What’s next for Rukavina?
Despite my connections with the retiring representative from Pike, I can’t say what’s next –with the exception of putting up firewood, gardening, skiing, spending time with granddaughter Delia, and myriad home projects that he says, “I’ve neglected for 26 years.” Only time will tell!
NOTE: A Farewell Video documenting Tom’s years at the Capitol is available for viewing on YouTube. Pictures and great music! Credits to Sue Scott and Minnesota
Rukavina was a bulldog
Lyrics by Lee Bloomquist and Steve Peterson
Rukavina was a bulldog Was a good friend of mine I never understood a single word he said Cause all he ever did was whine But he always found good reason to whine
Singin’ joy to our schools All our boys and girls now Joy to Pawlenty and the GOP Joy to UMD
If he were the king of the Range Tell you what he’d do Hand all the money to his four Quad Cities And screw the rest of you
Singin now Joy to our schools All our boys and girls Joy to iron mining and the DNT Joy to the IRB
You know he loves Pike Sandy Joe Begich is his chum He’s a short, short timer And a blue collar rider Straight-shootin’ son-of-a-gun I said a straight-shootin’ son-of-a-gun
Joy to our schools All our boys and girls Joy to the engineers at MCC Joy to our comm-u-ni-ties
Joy to our schools All our boys and girls now Joy to Bill Hanna at the Mes-a-bi Joy to Jesse V.
Joy to our schools All our boys and girls Joy to Keith Nelson and a split county Joy to 4-foot-3
Joy to our schools All our boys and girls Joy to the thrill of cutting down a tree Joy to Jean and me Joy to Jean and me Joy to Jean and me
Performed by Steve Peterson, Lee Bloomquist and Mark Pomier, at the Ruk Roast at Mt. Iron Community Center, Nov. 19,2012.
REACTIONS TO RUK’S RETIREMENT
From articles, emails, letters, cards and proclamations on Rep. Rukavina’s retirement
“I simply can't imagine a Legislative Session without you. Over the years you have entertained us, aggravated us, inspired us, and endeared yourself to us.
When you leave, it won't be the same without you! I have often sat here at my desk working and watching the House in session on my computer - and somehow even during the most tense debates you managed to work your special brand of magic and cut right through that tension - before you knew it, you had everyone laughing (DFL and GOP!!).
“I can assure you that your gift of humor especially on the House floor will be sorely missed. You will long be remembered, not only for your stories, jokes, and wit, but you will be remembered for your passion and your total devotion to the service of your constituents. Even when people felt you were completely on the wrong track, they had to admire you for your spirit and your tenacity. Tom, I don't believe that anyone will ever be able to completely fill your shoes - and, I feel that the entire House of Representatives will be diminished by your leaving us.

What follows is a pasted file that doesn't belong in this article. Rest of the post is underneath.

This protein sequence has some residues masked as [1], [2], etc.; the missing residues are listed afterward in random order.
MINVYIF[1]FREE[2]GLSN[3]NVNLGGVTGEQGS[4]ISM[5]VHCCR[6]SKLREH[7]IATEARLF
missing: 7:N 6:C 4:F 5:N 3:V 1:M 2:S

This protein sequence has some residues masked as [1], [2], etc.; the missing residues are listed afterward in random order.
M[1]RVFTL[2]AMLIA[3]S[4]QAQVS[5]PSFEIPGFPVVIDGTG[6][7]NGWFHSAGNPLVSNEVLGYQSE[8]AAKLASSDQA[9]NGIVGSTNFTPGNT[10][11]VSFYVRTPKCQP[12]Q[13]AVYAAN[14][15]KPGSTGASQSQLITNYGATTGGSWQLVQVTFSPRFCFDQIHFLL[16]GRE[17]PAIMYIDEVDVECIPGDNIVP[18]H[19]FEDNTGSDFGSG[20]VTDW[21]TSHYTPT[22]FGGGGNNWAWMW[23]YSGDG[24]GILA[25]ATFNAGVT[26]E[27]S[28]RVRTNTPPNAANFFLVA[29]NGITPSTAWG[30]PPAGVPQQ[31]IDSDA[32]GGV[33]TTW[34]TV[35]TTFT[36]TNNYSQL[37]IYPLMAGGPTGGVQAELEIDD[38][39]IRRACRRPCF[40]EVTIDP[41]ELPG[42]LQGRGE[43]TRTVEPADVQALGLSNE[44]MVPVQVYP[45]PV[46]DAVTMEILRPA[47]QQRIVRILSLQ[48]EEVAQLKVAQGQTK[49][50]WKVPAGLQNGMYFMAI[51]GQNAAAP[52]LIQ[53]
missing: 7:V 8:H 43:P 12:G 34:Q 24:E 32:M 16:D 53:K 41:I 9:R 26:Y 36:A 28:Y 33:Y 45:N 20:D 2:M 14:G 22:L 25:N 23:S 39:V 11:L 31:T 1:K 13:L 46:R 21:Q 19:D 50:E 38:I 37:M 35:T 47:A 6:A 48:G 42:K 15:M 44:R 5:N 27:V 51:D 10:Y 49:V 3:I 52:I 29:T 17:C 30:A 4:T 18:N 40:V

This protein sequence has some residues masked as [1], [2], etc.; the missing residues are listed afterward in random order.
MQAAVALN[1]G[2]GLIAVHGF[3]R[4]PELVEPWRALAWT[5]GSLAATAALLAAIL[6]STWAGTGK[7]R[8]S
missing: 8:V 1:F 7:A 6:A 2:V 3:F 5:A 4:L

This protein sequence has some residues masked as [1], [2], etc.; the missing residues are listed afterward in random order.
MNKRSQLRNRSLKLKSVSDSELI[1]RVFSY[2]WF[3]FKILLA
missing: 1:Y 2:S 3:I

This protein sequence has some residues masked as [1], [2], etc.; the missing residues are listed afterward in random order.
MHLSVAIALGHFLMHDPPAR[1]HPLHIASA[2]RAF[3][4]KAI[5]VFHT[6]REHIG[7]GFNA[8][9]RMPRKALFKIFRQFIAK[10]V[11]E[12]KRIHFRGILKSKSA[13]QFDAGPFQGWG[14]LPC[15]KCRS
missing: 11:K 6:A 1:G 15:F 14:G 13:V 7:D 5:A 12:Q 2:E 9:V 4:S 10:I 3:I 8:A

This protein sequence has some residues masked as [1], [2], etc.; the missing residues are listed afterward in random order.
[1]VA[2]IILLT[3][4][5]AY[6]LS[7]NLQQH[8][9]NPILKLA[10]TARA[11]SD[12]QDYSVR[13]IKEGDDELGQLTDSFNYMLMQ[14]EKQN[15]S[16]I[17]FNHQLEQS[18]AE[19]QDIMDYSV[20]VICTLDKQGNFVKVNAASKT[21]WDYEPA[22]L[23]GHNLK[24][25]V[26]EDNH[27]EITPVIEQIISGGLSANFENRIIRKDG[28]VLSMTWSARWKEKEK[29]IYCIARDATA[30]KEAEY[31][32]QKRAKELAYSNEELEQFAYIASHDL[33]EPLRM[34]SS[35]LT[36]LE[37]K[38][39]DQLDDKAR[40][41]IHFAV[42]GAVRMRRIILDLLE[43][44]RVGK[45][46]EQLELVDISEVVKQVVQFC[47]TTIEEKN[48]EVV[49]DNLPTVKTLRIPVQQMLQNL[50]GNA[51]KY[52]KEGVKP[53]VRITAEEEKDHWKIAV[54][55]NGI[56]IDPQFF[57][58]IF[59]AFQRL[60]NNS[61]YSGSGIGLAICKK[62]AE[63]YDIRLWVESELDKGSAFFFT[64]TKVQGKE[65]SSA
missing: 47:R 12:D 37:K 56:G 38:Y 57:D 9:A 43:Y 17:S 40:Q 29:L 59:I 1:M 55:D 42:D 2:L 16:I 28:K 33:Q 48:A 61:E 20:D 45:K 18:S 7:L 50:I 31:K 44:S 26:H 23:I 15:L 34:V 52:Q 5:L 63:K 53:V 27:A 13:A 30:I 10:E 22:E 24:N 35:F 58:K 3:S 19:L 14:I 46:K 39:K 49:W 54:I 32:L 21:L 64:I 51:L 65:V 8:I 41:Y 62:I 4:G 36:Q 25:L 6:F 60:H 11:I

“Although you and I have never had a chance to work together, (I doubt that you will even know who I am) I want you to know that you will be missed, more than you know, by people you probably have never even met.” - Judie Hirasawa, Legislative Assistant to Reps. Kurt Bills and Andrea Kieffer
“Your parents would be extremely proud of you. Your soul is a reflection of the Iron Range immigrant spirit. You honestly and brilliantly represented the values of the Iron Range immigrants and passionately protected and promoted those values in the MN legislature. Your emphasis on the value of education and the leadership you provided in the development of and support for K-12 and post-secondary programs is extraordinary.
“The legislature will never be the same without you. You are a consummate leader speaking for and valiantly representing the vulnerable, elderly, low-income, labor, and middle-class against the powerful lobby for the wealthy and well-connected. You will not be present in body but your spirit will be ever present in the MN House of Representatives.” – Claire Seppi, Virginia
“Thank you Tommy for a matchless career of service to the underserved; for making Minnesota pay greater respect to the Range; and for making the Range a better place to live, work and raise families.” – Jim Oberstar, former U.S. Congressman
“His passion and commitment to his district, his constituents, the State of Minnesota, and his progressive values have made him a political giant…his sense of humor, kindness and sarcasm have created an indelible bipartisan legacy…and his tireless advocacy for the working man, labor unions, farmers, miners and middle-class Minnesotans has given him a reputation as a common man with uncommon character.” - Chris Coleman, Mayor of St. Paul (Proclaiming it Tom Rukavina Day in St. Paul)
“Rukavina served the entirety of his career in an Iron Range emerging from the big economic collapse of the early 1980s. Every year of his service represented a titanic battle to save some part of the Iron Range… from decline or political attack…Rukavina spent his career fighting for a good life for people like his kids, who are my age, and thus me, too…There will not be another like him. Not ever. With his well-earned retirement, those who come next may only hope to develop such earnest passion for the Iron Range and its people as Rukavina has demonstrated. Indeed, they must if we are to have any hope of a future here.” – Aaron Brown, Minnesotabrown.com
As I’ve told you many times before you've been my hero at the Capitol. Thank you for helping to teach a dumb farm kid from Appleton about tenacity, honesty, the willingness to speak up, the importance of treating everyone with respect and kindness, and a lot about how to laugh and have fun. Skol ! - Scott Moen, lobbyist, Minneapolis
You have been the voice of compassion and reason for most of my years of employment at the House, and I can't imagine the Minnesota House of Representatives without you. - David G. Surdez, Legislative Clerk, MN House